A study conducted by researchers from the Texas Woman’s University, evaluated the effectiveness of a 4-week raw, plant-based diet consisting of raw fruits, vegetables, seeds, and avocado on hypertension and hypercholesterolemia. Significant reductions in the systolic and diastolic measurements were observed after the 4-week period “Four weeks of a defined, plant-based dietary intervention resulted in clinically significant reductions in systolic blood pressure, diastolic blood pressure, blood pressure medication usage, total medication usage, and serum lipids” (Najjar et al., 2018).
Weight Loss and Improved Heart Health
A short-term vegetarian diet may provide a beneficial impact on your cardiovascular health and weight loss. Cardiometabolic risk factors include: obesity, hypertension, low-density lipoprotein (LDL) cholesterol, and insulin resistance.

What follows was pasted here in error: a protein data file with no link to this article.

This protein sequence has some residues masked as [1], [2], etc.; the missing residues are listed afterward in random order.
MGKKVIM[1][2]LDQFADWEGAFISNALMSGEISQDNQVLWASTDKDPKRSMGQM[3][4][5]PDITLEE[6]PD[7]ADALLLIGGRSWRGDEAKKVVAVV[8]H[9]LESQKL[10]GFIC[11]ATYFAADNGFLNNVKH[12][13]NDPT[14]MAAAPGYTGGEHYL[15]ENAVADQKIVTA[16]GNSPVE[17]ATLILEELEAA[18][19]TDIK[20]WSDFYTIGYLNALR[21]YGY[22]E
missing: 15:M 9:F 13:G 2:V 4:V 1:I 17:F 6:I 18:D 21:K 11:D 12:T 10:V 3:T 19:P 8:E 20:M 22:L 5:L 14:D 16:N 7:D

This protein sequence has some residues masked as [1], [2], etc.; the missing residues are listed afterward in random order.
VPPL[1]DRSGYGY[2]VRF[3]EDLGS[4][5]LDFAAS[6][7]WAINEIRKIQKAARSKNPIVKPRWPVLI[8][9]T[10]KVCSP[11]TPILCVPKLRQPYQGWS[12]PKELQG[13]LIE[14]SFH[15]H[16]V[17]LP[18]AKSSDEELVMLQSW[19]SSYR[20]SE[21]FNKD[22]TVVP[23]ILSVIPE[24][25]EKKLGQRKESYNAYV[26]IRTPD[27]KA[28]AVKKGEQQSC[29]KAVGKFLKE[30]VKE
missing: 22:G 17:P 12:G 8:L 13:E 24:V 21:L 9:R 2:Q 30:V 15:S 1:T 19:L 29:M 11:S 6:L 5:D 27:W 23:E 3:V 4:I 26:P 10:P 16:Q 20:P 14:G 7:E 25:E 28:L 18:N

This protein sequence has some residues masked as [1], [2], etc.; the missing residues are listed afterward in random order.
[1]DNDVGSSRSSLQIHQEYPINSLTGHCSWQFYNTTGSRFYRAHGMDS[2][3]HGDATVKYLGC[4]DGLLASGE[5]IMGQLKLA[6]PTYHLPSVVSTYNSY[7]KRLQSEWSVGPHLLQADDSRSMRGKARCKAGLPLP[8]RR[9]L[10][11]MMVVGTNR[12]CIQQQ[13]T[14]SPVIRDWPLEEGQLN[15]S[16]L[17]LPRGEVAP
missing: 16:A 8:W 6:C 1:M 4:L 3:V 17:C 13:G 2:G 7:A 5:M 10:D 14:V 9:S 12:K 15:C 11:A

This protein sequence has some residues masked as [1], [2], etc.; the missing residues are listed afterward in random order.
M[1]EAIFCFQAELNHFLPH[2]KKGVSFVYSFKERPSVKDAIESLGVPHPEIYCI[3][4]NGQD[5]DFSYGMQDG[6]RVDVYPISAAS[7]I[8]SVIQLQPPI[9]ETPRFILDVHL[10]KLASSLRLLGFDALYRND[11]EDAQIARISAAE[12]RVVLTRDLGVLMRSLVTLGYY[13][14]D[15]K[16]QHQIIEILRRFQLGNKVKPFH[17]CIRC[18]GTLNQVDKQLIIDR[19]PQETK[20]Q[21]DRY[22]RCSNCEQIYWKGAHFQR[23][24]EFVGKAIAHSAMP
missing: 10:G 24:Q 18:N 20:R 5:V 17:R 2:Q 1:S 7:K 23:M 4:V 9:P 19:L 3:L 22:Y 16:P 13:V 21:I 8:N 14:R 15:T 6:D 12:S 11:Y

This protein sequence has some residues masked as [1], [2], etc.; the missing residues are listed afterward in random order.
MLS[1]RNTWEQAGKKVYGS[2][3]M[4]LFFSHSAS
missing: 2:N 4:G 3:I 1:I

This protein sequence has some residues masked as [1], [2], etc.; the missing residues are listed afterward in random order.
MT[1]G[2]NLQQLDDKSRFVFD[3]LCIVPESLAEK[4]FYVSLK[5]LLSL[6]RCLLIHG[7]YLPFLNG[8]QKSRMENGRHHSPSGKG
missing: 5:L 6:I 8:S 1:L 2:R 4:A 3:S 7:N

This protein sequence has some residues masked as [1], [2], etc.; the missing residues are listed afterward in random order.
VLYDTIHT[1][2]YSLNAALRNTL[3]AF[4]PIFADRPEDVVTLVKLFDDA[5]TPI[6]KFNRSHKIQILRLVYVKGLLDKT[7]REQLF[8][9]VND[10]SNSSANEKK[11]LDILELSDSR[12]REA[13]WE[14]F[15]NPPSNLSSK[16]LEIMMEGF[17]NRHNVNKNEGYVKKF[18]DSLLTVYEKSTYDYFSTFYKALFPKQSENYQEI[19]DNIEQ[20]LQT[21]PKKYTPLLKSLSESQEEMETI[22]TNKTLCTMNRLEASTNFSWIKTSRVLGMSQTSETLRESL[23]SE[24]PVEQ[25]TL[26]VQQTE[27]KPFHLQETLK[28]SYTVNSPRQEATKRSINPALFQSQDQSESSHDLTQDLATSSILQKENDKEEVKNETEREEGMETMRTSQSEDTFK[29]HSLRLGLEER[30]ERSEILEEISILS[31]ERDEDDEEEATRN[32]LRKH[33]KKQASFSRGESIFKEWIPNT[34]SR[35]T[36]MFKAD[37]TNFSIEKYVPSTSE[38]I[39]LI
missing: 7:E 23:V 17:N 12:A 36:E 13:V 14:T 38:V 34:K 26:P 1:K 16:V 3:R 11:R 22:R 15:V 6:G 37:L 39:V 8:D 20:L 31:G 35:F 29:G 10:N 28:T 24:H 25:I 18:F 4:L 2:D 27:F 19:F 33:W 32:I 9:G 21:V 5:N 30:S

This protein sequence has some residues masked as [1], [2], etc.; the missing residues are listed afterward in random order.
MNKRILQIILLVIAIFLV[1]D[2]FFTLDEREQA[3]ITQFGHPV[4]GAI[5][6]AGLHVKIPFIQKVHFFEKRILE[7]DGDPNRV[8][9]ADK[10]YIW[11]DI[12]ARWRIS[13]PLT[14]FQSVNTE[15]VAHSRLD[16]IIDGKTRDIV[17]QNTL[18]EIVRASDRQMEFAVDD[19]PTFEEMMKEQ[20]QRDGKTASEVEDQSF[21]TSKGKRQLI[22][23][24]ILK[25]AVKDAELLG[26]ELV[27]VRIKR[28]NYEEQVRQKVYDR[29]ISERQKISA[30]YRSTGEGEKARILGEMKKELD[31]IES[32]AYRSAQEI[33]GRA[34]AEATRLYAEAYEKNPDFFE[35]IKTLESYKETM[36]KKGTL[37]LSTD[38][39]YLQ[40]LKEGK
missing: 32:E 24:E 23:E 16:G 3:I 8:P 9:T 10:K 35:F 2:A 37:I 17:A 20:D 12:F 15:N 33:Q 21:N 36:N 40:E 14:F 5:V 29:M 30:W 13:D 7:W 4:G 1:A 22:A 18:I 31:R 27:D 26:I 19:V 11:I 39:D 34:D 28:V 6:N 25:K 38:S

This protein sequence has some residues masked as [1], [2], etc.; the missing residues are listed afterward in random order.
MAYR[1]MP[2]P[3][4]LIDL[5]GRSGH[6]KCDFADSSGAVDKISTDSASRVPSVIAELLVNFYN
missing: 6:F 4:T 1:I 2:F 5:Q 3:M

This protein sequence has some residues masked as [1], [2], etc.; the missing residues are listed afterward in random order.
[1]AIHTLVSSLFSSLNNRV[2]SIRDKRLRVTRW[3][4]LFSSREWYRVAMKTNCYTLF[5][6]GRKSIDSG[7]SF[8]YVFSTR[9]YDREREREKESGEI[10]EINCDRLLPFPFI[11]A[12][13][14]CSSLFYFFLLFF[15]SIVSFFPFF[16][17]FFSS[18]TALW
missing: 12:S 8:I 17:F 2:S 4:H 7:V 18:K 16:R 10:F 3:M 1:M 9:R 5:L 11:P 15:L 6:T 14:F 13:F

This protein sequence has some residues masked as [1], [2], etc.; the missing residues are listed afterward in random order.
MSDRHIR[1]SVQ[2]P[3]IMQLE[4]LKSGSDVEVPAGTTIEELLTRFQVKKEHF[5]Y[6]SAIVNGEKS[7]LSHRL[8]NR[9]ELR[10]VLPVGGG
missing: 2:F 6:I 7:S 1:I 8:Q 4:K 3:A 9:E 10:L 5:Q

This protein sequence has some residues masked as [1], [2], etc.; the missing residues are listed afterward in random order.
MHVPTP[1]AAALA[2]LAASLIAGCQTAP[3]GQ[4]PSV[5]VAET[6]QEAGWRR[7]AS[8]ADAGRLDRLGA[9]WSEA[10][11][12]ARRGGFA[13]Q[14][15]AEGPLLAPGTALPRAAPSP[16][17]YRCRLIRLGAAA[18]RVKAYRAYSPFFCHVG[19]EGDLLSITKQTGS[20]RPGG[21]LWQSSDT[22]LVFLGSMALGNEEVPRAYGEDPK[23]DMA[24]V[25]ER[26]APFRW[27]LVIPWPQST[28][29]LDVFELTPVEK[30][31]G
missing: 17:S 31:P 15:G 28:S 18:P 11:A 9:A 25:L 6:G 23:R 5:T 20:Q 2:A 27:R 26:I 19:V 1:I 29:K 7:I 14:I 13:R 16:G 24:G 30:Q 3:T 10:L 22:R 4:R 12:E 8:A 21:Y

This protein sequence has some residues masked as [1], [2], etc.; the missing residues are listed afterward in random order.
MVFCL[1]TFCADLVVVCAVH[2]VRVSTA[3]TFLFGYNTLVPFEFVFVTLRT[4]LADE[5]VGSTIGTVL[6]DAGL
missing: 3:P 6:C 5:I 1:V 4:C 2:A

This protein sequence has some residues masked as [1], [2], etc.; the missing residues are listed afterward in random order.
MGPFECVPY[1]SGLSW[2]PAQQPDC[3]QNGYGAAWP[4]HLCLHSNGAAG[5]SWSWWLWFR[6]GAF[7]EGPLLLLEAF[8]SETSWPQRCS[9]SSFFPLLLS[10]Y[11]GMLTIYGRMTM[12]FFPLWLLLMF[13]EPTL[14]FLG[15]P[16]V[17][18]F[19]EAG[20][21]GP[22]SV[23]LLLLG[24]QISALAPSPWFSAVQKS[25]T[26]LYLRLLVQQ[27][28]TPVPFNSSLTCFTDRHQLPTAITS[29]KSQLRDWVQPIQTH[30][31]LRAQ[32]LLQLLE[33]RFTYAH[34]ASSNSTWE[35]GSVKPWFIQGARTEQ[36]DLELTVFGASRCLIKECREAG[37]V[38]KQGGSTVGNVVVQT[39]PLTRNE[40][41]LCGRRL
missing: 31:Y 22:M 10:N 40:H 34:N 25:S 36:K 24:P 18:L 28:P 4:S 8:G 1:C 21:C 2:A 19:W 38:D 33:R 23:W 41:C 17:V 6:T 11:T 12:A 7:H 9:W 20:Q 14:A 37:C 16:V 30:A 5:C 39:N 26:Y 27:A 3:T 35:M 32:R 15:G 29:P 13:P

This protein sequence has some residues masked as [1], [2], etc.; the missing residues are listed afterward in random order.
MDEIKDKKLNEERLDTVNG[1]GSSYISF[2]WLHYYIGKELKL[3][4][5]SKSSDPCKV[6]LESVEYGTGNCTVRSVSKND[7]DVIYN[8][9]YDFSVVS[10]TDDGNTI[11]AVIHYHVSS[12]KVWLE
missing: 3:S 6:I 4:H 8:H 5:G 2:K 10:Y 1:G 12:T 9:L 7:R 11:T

A study published in the Journal of the American Nutrition Association, investigated the impact of adopting a vegan or Mediterranean diet for 16 weeks on health parameters such as body weight, and cardiometabolic risk factors. They found that switching to a vegan or Mediterranean diet for a 16-week period improved all health parameters “A low-fat vegan diet improved body weight, lipid concentrations, and insulin sensitivity, both from baseline and compared with a Mediterranean diet. Blood pressure decreased on both diets, more on the Mediterranean diet” (Barnard et al., 2020).
A study published in the journal, Nutrition, investigated the effect of a 12-week whole-food, plant-based diet on cardiovascular health of individuals from Montreal, Canada who had at least one risk factor of cardiovascular disease. A positive improvement in cardiovascular risk parameters such as weight, total cholesterol, and low-density lipoprotein was observed after the 12-week period “The whole-food, plant-based nutrition program improves cardiovascular health in adults” (Morin et al., 2019).